As per the customary laws a village is an independent political unit among the Kukis and the Chief called HAOSA of the village and his Council of Ministers are the political leaders (Ibid : p.126). Administrations of justice, enforcement of executive function, maintenance of social practices and customary law, including religious performances are the areas of village administration under the Chieftainship and his Council of Minister. Thus a Kuki village is an important administrative unit.
 
The village administrative organisation is normally structured as given below in the box, which normally leads to the exercise of power as vested with the customary law:
 

KUKI CHIEFTAINSHIP

 ADMINISTRATIVE STRUCTURE #

 

 

 

 

HAOSA or LAL

(Chieftain)

 

 

 

 

 

 

SEMANG-PACHONG OR UPA

(Council of Ministers or Elders)

 

 

 

 

 

 

 

 

 

 

 

 

 

 

 

 

 

 

 

 

 

 

LHANGSAM or TANGSAM

(Speaker or Secretary)

THIH(thik)-KHENG

(Blacksmith)

THIEMPU

(Priest)

 

 

 

 

 

 

 

 

 

 

 

 

 

 

 

 

 

 

 

 

 

SAWM or ZAWL BUK

(Bachelors’ Dormitory)

 

 

LAWM

(Village Labour Corp)

 

 

 

 

 

 

 

 

 

 

 

 

 

 

 

 

 

LAWMPI

(Senior Group)

LAWM-LAI

(Middle group)

 

LAWM-NEO

(Junior Group)

LAWM-CHANGPAH

(Learner or Errand Group)

 
Source : T. S. Gangte:
# The Kukis of Manipur : 1993; p.126; Gyan Publishing House, New Delhi.
 
‘Haosa’ (Chief)

‘Haosa’ or ‘Lal’ is the office of the Village Chief. It is hereditary, passing from father to the son (T.S. Gangte: Op. cit.; p. 126).  Among the Mizos, and unlike the Nagas, ‘Haosa’ has the absolute right of ownership over the entire land of the village (Ibid). The villagers have no right over the land whatsoever. Even if a villager, who is generally a ‘Naopa’ wishes to establish a new village, he can do so only with the permission of the ‘Haosa’.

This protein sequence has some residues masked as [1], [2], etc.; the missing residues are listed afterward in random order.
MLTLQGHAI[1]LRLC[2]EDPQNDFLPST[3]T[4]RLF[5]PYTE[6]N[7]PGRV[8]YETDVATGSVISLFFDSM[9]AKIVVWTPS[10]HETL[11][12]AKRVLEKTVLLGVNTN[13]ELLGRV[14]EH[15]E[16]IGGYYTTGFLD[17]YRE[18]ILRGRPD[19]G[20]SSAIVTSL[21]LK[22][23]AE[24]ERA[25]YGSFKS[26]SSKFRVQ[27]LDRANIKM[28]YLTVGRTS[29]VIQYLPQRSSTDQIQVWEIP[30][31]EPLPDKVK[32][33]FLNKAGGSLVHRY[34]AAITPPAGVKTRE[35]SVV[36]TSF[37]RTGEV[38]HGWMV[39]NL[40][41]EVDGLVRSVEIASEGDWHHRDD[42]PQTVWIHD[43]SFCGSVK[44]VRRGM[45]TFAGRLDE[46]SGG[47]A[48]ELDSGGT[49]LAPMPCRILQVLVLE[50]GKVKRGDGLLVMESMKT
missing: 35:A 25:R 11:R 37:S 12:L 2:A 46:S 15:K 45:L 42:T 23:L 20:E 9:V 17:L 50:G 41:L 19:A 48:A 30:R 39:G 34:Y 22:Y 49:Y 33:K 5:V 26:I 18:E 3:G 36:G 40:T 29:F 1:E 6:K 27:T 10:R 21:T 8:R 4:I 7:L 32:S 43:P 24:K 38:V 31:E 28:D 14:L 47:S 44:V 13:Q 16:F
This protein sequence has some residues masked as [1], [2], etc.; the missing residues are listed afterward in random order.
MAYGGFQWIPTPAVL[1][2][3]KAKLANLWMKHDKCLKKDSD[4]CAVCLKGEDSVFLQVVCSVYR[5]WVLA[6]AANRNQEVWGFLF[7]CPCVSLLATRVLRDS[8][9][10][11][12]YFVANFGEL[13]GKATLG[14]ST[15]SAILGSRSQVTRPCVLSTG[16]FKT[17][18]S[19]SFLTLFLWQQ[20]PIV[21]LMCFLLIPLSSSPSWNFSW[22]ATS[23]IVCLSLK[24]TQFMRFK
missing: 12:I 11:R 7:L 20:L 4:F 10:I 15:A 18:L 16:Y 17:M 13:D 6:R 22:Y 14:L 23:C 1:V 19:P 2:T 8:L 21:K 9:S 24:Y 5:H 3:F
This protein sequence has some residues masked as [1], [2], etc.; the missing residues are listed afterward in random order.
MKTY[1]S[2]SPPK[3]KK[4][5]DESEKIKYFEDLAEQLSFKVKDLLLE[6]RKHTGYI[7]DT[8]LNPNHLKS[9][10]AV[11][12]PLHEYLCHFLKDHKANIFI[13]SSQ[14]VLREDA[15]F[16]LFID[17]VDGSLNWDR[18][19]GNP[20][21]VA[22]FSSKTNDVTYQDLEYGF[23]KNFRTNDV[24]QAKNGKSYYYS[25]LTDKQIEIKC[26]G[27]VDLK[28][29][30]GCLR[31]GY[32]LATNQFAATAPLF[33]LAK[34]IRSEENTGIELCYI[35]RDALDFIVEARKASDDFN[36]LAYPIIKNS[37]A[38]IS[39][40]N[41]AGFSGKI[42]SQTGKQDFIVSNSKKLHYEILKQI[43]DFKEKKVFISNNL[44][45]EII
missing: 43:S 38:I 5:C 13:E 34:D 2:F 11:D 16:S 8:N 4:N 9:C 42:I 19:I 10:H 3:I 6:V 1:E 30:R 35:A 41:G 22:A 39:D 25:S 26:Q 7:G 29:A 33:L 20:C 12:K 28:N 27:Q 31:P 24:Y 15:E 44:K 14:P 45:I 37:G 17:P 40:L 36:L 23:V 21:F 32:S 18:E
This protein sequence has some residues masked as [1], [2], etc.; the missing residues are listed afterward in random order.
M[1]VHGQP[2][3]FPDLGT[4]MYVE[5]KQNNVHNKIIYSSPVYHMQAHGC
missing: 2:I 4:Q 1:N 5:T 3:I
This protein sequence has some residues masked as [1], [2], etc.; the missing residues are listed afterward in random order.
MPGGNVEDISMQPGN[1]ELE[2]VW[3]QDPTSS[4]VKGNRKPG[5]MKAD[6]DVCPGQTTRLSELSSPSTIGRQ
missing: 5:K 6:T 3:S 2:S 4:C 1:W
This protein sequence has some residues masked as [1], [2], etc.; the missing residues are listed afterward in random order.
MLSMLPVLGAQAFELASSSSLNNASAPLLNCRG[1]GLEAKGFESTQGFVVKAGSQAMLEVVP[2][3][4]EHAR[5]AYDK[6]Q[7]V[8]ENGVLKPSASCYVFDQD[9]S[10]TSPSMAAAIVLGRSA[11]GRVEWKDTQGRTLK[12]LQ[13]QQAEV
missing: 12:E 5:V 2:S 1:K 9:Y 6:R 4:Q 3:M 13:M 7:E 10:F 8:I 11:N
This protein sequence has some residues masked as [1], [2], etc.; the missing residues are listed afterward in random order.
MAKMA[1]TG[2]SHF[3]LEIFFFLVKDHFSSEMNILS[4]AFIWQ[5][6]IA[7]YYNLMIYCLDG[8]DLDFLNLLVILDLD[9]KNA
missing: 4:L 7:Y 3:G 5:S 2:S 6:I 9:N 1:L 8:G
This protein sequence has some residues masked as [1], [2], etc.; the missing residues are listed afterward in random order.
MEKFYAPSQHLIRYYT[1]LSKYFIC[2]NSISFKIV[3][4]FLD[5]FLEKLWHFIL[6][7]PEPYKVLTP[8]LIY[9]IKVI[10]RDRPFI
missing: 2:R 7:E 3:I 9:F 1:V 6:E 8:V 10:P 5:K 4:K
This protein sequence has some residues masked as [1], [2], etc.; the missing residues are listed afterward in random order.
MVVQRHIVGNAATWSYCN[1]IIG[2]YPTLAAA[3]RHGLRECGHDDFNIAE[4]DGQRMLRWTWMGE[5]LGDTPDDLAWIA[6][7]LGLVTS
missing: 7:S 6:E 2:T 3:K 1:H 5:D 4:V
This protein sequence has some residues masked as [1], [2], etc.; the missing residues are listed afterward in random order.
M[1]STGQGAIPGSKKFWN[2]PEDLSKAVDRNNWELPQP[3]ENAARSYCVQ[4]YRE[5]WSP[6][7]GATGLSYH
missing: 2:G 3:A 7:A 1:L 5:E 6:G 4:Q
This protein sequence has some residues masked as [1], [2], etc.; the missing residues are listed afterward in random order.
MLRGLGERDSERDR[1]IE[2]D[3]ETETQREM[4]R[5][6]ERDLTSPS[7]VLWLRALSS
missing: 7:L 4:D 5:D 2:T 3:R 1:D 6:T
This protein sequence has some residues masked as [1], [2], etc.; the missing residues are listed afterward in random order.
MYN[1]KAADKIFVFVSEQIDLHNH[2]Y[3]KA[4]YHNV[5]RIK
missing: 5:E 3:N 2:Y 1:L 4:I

The ‘Haosa’, howsoever, absolute his right over the land might be, normally allows, in consultation with his Council of Minister, (Thangtindal: Ancient Polity of the Gangtes: 1988, p.2), the villagers to cultivate and  utilise  as per their requirements. But the villagers have to pay to the ‘Haosa’ in return for such privileges in the shape of tributes called ‘Changseo’, even part of hunted games called ‘Saleng’. (Goulienthang: A short Chronological Account of Mizos: 2001: p.30). ‘Changseo’ is payable annually after harvest. The ‘Haosa’ is also entitled to free labour called ‘Khuo-Tha’ (Ibid) of each villager once in a year.
 
Together with such rights, the ‘Haosa’ has certain obligations over the villagers. In return to the services rendered by the villagers, free of cost, and the tributes paid as token of loyalty, recognition, obedience and solidarity, the ‘Haosa’ has to protect their interests by providing security socially, politically and economically. It is also the bounden duty of the ‘Haosa’ to see that every villager is protected from external aggression and danger. Ideologically investigated it reminds us of Rousseau’s social contract theory.